Saturday, January 24, 2009

Double Gee

If that means something to you, you are from Western Australia. It means something to me, painfully still. This photo is taken along a country road in the wheatbelt country.
The sign asks you to check your tyres for double gees and to put them in the bin (they are trying to wipe the damn things out). If you are from the Eastern States, you may know it as three-cornered jack or Spiny Emex.

That sign took me back to the barefoot kid running around the farm - darn, those things hurt. They are like army caltrops - no matter which way they lie, one of those damn thorns points upwards, although I'm not sure how they do it, because they only have three points, not four.

The incredible thing is this: they are actually from South Africa. Some idiot, a long time ago, deliberately introduced the plant ..... as a vegetable.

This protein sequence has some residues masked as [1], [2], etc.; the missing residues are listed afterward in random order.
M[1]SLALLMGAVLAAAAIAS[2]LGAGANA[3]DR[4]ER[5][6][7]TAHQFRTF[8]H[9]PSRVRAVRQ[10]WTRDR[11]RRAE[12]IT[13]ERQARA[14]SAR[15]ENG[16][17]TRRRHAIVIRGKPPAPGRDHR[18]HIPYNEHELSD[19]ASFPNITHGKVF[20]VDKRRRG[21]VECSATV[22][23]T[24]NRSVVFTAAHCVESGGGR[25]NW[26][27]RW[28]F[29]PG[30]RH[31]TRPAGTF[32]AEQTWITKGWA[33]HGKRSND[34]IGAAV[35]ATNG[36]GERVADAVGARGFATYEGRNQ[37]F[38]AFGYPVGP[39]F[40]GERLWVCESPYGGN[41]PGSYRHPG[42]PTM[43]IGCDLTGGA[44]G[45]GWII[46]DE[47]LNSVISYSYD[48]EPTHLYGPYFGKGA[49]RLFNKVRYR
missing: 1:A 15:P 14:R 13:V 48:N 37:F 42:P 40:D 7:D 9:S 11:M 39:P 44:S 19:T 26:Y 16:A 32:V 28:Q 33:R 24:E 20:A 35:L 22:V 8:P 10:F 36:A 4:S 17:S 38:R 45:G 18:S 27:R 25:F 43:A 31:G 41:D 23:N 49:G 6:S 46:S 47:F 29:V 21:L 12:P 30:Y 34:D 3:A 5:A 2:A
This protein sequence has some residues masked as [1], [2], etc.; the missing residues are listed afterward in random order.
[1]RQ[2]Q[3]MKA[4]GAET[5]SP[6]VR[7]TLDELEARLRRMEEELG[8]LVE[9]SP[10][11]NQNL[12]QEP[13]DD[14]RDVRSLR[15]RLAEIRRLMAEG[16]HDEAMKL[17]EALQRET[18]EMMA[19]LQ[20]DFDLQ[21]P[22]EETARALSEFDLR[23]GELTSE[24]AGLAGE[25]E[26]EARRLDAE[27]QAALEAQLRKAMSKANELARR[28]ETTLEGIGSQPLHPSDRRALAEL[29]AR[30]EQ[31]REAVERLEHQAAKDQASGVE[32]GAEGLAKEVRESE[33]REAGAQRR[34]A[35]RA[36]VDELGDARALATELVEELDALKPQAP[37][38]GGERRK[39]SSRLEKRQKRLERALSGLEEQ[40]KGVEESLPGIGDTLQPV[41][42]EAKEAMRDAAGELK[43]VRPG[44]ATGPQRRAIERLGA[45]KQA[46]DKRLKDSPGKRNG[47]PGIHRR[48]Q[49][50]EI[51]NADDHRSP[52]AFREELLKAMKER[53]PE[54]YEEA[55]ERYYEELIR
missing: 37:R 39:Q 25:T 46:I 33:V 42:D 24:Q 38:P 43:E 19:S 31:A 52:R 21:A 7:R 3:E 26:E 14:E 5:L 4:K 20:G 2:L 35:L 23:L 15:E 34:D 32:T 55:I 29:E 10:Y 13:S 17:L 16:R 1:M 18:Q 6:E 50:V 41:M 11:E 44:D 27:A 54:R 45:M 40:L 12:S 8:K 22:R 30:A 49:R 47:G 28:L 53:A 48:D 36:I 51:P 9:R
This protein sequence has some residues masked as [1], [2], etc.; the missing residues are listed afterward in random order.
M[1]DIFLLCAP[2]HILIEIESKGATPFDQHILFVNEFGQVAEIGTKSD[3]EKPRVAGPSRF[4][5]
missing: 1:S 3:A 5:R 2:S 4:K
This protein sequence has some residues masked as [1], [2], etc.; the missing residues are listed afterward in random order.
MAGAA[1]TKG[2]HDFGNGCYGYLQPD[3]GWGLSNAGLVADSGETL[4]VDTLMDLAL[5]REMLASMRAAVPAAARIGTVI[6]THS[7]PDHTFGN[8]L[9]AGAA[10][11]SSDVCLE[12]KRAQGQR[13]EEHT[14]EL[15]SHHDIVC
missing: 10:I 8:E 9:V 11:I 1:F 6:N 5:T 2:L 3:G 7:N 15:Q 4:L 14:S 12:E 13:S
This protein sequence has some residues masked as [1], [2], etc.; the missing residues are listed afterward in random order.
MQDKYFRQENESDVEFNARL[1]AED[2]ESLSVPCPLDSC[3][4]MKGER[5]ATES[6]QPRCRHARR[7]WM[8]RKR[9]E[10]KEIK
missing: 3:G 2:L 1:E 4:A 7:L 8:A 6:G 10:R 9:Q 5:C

4 comments:

Jo said...

Despite having lived in North Carolina I haven't come across this one. By the sound of it, thank goodness. There are quite enough things out there to cause trouble without that one.

Imagine me said...

They are nasty little tings. I remember having to pull dozens out of my shoes whenever we visited a relation's farm as a child. Apparently they cause problems with the wool too because they are devilishly difficult to remove to process it. I got stabbed a few times myself when preparing wool for hand spinning.

Skaldi said...

They're also called a devil's head. Cause, if you look at them at just the right way, that's what they look like.

They're just under a cm long.

I have one in my jewellery box.

Imagine me said...

Dang. I collected some of the diabolical little monsters in the local park yesterday - and they do look like a devil's head.